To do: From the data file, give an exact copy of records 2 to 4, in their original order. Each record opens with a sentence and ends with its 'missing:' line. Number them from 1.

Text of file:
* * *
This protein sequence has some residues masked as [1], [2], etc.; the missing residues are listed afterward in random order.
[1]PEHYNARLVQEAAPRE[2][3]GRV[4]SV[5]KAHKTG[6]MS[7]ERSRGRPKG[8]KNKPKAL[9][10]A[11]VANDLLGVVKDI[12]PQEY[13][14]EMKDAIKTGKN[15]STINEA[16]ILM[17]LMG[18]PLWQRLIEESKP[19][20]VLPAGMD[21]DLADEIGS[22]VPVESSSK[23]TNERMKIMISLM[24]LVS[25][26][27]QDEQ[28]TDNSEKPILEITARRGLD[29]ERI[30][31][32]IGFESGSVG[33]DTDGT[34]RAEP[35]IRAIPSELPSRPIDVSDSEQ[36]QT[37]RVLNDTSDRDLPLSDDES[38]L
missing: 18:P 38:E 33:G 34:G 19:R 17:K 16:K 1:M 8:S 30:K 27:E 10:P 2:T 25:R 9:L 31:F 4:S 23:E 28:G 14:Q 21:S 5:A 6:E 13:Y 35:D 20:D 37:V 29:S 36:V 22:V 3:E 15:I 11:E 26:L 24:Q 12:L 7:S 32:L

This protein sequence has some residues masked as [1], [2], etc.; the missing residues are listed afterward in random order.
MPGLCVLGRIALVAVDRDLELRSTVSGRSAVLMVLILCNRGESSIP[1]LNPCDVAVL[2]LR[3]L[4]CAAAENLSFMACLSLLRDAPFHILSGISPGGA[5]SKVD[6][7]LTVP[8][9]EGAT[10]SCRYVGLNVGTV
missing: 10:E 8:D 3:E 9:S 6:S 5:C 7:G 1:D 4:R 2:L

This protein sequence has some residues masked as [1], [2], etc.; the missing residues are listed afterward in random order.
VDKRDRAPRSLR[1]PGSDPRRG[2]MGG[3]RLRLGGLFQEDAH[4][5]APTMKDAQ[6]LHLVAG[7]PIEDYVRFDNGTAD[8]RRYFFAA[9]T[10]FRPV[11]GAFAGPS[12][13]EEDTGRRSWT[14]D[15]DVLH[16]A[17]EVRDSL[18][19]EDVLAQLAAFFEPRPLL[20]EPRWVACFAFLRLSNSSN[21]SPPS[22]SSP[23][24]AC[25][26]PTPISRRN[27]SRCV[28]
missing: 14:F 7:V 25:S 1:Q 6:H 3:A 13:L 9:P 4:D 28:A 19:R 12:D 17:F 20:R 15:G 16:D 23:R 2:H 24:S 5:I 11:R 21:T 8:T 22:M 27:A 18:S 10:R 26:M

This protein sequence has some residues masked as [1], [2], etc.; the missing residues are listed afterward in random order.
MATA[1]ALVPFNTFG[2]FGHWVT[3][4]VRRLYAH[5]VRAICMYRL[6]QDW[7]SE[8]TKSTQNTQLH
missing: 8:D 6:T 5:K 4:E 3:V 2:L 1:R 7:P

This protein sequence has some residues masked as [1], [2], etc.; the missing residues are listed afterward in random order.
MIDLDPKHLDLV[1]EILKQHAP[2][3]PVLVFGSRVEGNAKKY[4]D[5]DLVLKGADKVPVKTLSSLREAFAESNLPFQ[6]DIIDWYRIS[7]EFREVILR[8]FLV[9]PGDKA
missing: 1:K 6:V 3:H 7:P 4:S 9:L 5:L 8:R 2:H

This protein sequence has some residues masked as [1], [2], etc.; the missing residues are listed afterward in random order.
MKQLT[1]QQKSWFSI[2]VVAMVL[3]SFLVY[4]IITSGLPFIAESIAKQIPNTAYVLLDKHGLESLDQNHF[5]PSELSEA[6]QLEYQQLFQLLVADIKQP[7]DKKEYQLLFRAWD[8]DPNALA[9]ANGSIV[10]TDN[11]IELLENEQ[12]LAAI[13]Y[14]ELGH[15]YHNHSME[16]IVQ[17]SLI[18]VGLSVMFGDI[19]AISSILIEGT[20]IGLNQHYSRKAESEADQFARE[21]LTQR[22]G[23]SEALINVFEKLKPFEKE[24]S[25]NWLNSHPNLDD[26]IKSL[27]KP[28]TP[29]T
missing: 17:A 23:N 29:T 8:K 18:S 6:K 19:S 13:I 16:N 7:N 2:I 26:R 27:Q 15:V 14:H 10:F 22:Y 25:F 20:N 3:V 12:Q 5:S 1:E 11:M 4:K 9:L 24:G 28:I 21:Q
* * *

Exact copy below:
This protein sequence has some residues masked as [1], [2], etc.; the missing residues are listed afterward in random order.
MPGLCVLGRIALVAVDRDLELRSTVSGRSAVLMVLILCNRGESSIP[1]LNPCDVAVL[2]LR[3]L[4]CAAAENLSFMACLSLLRDAPFHILSGISPGGA[5]SKVD[6][7]LTVP[8][9]EGAT[10]SCRYVGLNVGTV
missing: 10:E 8:D 3:E 9:S 6:S 5:C 7:G 1:D 4:R 2:L

This protein sequence has some residues masked as [1], [2], etc.; the missing residues are listed afterward in random order.
VDKRDRAPRSLR[1]PGSDPRRG[2]MGG[3]RLRLGGLFQEDAH[4][5]APTMKDAQ[6]LHLVAG[7]PIEDYVRFDNGTAD[8]RRYFFAA[9]T[10]FRPV[11]GAFAGPS[12][13]EEDTGRRSWT[14]D[15]DVLH[16]A[17]EVRDSL[18][19]EDVLAQLAAFFEPRPLL[20]EPRWVACFAFLRLSNSSN[21]SPPS[22]SSP[23][24]AC[25][26]PTPISRRN[27]SRCV[28]
missing: 14:F 7:V 25:S 1:Q 6:H 3:A 13:L 9:P 4:D 28:A 19:R 12:D 17:F 20:R 15:G 16:D 23:R 2:H 24:S 5:I 11:R 21:T 8:T 22:M 27:A 18:S 10:R 26:M

This protein sequence has some residues masked as [1], [2], etc.; the missing residues are listed afterward in random order.
MATA[1]ALVPFNTFG[2]FGHWVT[3][4]VRRLYAH[5]VRAICMYRL[6]QDW[7]SE[8]TKSTQNTQLH
missing: 8:D 6:T 5:K 4:E 3:V 2:L 1:R 7:P